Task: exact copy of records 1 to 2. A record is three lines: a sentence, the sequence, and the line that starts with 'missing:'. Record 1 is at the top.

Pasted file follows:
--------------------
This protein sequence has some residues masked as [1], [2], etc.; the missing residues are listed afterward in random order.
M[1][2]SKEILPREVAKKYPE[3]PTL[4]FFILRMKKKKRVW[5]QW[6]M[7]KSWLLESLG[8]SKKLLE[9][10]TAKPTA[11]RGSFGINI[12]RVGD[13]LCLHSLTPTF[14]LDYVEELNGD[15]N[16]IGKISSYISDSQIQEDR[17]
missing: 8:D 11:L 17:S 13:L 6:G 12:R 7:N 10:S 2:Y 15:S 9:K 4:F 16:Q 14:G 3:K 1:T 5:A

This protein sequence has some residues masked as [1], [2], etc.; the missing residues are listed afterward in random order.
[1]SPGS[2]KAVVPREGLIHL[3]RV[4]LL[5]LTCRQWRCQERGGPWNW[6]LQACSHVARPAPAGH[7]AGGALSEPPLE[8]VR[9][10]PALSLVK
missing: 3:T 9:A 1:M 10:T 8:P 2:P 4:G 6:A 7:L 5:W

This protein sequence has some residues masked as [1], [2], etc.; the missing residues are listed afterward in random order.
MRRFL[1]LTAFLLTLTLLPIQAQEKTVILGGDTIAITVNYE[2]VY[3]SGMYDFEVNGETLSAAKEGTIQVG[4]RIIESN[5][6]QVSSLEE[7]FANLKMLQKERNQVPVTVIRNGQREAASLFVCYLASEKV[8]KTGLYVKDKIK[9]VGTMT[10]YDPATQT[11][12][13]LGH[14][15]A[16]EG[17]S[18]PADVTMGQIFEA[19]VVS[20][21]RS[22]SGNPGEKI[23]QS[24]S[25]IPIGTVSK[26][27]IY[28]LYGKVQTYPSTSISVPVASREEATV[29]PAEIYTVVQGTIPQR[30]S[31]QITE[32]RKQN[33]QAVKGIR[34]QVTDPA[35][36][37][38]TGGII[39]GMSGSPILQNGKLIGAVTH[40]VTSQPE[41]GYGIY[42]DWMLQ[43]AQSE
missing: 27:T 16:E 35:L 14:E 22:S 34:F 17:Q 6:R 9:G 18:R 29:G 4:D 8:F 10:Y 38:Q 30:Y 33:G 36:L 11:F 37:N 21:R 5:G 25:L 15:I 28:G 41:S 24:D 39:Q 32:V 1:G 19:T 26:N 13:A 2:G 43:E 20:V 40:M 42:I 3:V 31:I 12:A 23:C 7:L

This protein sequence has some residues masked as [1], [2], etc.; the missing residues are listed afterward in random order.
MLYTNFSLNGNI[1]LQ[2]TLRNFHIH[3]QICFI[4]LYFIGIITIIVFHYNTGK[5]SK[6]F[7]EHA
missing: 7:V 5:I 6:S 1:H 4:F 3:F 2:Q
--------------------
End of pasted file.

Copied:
This protein sequence has some residues masked as [1], [2], etc.; the missing residues are listed afterward in random order.
M[1][2]SKEILPREVAKKYPE[3]PTL[4]FFILRMKKKKRVW[5]QW[6]M[7]KSWLLESLG[8]SKKLLE[9][10]TAKPTA[11]RGSFGINI[12]RVGD[13]LCLHSLTPTF[14]LDYVEELNGD[15]N[16]IGKISSYISDSQIQEDR[17]
missing: 8:D 11:L 17:S 13:L 6:G 12:R 7:N 10:S 2:Y 15:S 9:K 4:F 16:Q 14:G 3:K 1:T 5:A

This protein sequence has some residues masked as [1], [2], etc.; the missing residues are listed afterward in random order.
[1]SPGS[2]KAVVPREGLIHL[3]RV[4]LL[5]LTCRQWRCQERGGPWNW[6]LQACSHVARPAPAGH[7]AGGALSEPPLE[8]VR[9][10]PALSLVK
missing: 3:T 9:A 1:M 10:T 8:P 2:P 4:G 6:A 7:L 5:W